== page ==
Submitted to: The Sport Psychologist
Publication Type: Peer Reviewed Journal
Publication Acceptance Date: 12/1/2008
Publication Date: 7/1/2009
Citation: Hanrahan, S.J., Pedro, R., Cerin, E. 2009. Structured self-reflection as a tool to enhance perceived performance and maintain effort in adult recreational salsa dancers. The Sport Psychologist. 23:151-169. Interpretive Summary: Regularly engaging in recreational activities provides healthy benefits. Understanding the various personal motivational factors that influence continued participation is needed. Dancing is a health-enhancing recreational activity that is very popular. The type and level of motivation to dance may be affected by perceived performance and achievement goals. Our study was conducted to examine whether a structured self-reflection that encourages the consideration of specific factors of good and poor performance of particular dance elements enhances intrinsic motivation, task focus and dancing performance. Our results indicated that although achievement goals were not affected by the self-reflection process, structured self-reflection was perceived to be a positive tool and a potentially useful technique to enhance perceived performance and to maintain personal effort. This study suggests that structured self-reflection could be used to assist the maintenance of regular engagement in skill-based recreational activities such as dancing. This study may influence future interventions by utilizing 'structured self-reflections' as a motivational tool for continuation. This could be applied to interventions that target children or new mothers to promote a healthier, more physically active lifestyle.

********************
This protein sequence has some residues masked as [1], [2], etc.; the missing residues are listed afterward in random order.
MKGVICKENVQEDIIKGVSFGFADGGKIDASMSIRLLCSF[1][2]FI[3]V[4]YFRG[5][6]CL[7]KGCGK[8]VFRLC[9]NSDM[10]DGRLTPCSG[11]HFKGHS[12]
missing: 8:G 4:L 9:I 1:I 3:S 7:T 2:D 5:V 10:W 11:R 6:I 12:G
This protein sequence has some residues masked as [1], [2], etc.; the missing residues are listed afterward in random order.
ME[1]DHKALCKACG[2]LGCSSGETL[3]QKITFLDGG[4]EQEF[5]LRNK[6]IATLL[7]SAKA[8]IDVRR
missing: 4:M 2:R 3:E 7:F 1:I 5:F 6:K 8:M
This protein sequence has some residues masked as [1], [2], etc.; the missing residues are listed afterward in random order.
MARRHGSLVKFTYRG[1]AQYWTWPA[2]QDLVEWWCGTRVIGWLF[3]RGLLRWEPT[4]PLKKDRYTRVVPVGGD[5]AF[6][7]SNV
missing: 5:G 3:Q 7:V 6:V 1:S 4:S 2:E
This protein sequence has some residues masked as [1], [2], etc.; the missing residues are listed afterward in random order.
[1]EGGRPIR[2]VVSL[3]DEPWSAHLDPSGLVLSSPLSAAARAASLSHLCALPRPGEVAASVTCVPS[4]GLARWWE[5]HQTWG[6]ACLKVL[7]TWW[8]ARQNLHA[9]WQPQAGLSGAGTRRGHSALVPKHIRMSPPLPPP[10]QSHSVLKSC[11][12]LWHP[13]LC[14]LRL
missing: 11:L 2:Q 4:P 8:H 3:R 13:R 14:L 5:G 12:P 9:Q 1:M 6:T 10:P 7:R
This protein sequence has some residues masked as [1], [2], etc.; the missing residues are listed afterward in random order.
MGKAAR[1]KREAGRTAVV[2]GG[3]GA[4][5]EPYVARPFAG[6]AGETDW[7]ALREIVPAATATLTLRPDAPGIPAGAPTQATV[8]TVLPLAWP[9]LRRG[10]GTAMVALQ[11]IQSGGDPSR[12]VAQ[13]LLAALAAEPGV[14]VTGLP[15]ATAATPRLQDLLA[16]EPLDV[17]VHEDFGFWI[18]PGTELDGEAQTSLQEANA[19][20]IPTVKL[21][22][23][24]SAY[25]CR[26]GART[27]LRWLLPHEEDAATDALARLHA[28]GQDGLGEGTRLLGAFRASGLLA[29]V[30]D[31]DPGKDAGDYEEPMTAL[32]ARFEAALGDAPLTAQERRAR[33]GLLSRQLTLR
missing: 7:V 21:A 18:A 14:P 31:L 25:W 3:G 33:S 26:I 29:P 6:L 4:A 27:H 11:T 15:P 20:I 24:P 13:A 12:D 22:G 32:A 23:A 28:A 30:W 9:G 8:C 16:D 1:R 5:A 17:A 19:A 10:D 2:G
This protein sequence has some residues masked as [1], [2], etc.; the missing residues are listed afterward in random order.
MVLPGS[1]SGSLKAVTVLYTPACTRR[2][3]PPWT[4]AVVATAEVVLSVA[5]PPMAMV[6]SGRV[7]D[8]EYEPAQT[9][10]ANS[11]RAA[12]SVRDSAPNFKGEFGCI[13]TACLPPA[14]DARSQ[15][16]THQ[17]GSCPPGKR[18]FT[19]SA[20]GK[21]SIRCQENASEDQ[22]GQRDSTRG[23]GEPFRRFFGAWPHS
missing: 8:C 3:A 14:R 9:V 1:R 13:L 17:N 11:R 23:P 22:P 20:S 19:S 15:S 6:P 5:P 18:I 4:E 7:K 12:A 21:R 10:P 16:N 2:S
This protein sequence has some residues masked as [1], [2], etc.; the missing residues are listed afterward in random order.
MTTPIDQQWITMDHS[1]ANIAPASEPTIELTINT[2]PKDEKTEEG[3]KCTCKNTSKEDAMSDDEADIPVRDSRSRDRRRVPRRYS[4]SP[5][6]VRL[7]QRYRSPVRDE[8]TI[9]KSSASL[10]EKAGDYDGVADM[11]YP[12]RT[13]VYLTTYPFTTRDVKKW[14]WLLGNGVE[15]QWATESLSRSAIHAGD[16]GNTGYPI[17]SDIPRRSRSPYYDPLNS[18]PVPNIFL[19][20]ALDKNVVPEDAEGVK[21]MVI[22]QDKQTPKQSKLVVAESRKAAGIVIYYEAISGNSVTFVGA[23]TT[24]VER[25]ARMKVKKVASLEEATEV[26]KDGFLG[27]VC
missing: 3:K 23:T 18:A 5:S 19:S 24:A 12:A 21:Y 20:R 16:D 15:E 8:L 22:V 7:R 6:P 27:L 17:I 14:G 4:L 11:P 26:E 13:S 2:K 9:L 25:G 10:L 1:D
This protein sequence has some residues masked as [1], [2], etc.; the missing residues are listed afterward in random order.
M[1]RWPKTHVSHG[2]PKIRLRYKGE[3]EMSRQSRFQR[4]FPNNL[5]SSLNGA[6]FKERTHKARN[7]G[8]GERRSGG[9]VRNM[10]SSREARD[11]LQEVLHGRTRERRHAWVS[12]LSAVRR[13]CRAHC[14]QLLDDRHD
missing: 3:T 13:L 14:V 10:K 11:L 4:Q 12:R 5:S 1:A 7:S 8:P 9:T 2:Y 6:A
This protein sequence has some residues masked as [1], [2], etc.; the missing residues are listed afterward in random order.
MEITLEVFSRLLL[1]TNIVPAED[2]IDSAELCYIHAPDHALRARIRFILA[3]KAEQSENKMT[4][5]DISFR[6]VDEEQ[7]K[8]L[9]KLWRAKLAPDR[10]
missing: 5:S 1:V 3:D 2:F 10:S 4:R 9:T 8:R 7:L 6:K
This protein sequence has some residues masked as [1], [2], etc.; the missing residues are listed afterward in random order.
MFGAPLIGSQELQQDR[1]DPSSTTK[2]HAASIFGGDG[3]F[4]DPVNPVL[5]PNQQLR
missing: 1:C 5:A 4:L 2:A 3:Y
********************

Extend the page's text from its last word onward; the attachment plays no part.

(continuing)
Technical Abstract: The purpose of this study was to determine if the use of structured self-reflection in community dance classes would influence achievement goal orientations, levels of intrinsic motivation, or perceived dance performance. The Task and Ego Orientation in Sport Questionnaire (TEOSQ) and the Intrinsic Motivation Inventory (IMI) were modified slightly to reflect involvement in salsa dancing rather than sport and then were administered to 139 Latin dance students at the beginning and end of an 11-week term. The dance classes were divided into control and intervention groups, balanced in terms of sample size and level of instruction. The intervention group completed a salsa self-reflection form during or after class for 9 weeks. At the posttest all students rated their salsa performance and the intervention group evaluated the self-reflection process. Results indicate that although achievement goal orientations were not affected, structured self-reflection is perceived to be a positive tool and may be a useful technique to enhance perceived performance and maintain effort and perceived importance. The participants’ perceptions of the self-reflection process were positive, with no negative effects of engaging in the process reported.